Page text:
Plot: The SVU squad takes on a dangerous prostitution ring in their hunt to find the killer of Ellie Porter, the biological mother of Olivia Benson’s (Mariska Hargitay) new foster son Noah. Nick Amaro (Danny Phino) is bright back to temporarily work as an undercover cop to gain the conficence of a local pimp. The abrasive Detective Dominick “Sonny” Carisi Jr. (Peter Scanavino) is added to the SVU team.
Did the writers of Law & Order: Special Victims Unit read my columns last year?
It sure seems like they did because the Season 16 premiere, ‘Girls Disappeared,’ was better than any episode of the long-running crime drama in this post-Stabler era. After going through the necessary out-of-the-gate rough patches every premiere episode experiences, SVU stepped up their game big time. There were no side plots involving inter-office romance, divorce, gambling issues, etc. There were no moments where the detectives like incompetent morons. No, this episode had a laser focus on one plot point — taking down a deadly prostitution ring.
It’s refreshing to see an SVU episode go from Point A to Point B without a number of detours. So many episodes last season were rendered near unwatchable because of the frustrating focus on non-case related subplots. In this episode we saw subplots, namely Olivia’s adoption, woven into the overall story, and it felt logical and it heightened the sense of drama — particularly when the baby’s life is danger.
There was something a bit unusual about “Girls Disappeared” though. It didn’t play out like a classic procedural and case-oriented episode of SVU. This actually felt a little more like a Chicago P.D. episode. The SVU detectives had more of an attitude, they were a little more hard-edged and there was more gun-play in the episode than I can remember SVU recently having.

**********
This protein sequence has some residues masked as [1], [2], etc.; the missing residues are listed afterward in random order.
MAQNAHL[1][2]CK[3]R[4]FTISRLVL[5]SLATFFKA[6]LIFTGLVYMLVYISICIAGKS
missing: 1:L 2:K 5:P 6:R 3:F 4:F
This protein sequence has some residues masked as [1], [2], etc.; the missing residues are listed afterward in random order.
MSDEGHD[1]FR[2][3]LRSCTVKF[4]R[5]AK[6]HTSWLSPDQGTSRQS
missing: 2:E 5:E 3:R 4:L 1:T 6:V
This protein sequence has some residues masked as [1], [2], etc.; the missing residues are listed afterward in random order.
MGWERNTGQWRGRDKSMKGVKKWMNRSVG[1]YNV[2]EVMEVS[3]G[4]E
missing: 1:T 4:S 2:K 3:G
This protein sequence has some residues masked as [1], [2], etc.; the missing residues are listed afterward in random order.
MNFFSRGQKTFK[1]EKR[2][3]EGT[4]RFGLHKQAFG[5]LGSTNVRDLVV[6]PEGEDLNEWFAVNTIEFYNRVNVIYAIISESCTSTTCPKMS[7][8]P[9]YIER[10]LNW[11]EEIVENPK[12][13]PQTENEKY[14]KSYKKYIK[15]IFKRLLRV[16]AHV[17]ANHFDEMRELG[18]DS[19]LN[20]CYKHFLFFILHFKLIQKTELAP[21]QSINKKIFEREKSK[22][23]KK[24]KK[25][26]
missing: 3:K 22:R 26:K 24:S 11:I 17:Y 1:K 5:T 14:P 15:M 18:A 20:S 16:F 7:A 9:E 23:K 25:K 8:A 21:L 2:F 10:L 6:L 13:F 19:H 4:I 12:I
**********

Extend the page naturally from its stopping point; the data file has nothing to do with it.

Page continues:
Mariska Hargitay was the catalyst for the excellence of this episode. All throughout Season 15 her character was yo-yoed so hard that we didn’t really know who Olivia Benson was anymore. One moment she was an absolute mental and emotion wreck (due to her attack and abduction), the next she’d be a tougher than nails and completely unreasonable douche bag (mostly when she was thrust into Captain Kragen’s role), and then, off-duty she’s a frustrated woman looking for love (when dated Cassidy). This season it’s straightforward — she’s a devoted mother to her adopted son and the mama bear to the SVU squad. That classic Benson demeanor — being tough, intelligent and emotional — are all back in the forefront.
The one character that’s a bit of a wild card (from a story and series perspective) is the new detective, Dominick “Sonny” Carisi Jr. Sonny begins the episode as this walking cartoon character — crazy hair, Ron Swanson mustache and the thickest “New Yawk” accent this side of the Brooklyn Bridge. He starts off as the typical “alpha male, loose cannon who rubs everyone the wrong way” but by episode’s end he starts to evolve into a character with some depth and you want to get to know him. Unfortunately, it seems as though the role is a limited run (possibly three episodes), so SVU continues its run of quickly introducing a new male character before quickly pulling them out (see: Adam Baldwin and Donal Logue as prime examples).
All and all, SVU’s Season 16 premiere was really strong and I’m happy to see that a series that has been so good in the past, but so bad recently, has taken steps to get back on the right path.
Rating: 7 out of 10
Bill Bodkin is the Editor-in-Chief and Co-Founder of Pop-Break. He can be read weekly on Trailer Tuesday and Singles Party, weekly reviews on Mad Men, Boardwalk Empire, Hannibal, Law & Order: SVU and regular contributions throughout the week with reviews and interviews. His goal is to write 500 stories this year. He is a graduate of Rutgers University with a degree in Journalism & English and currently works in the world of political polling. He’s the reason there’s so much wrestling on the site and is beyond excited to be a Dad this coming December. Follow him on Twitter: @PopBreakDotCom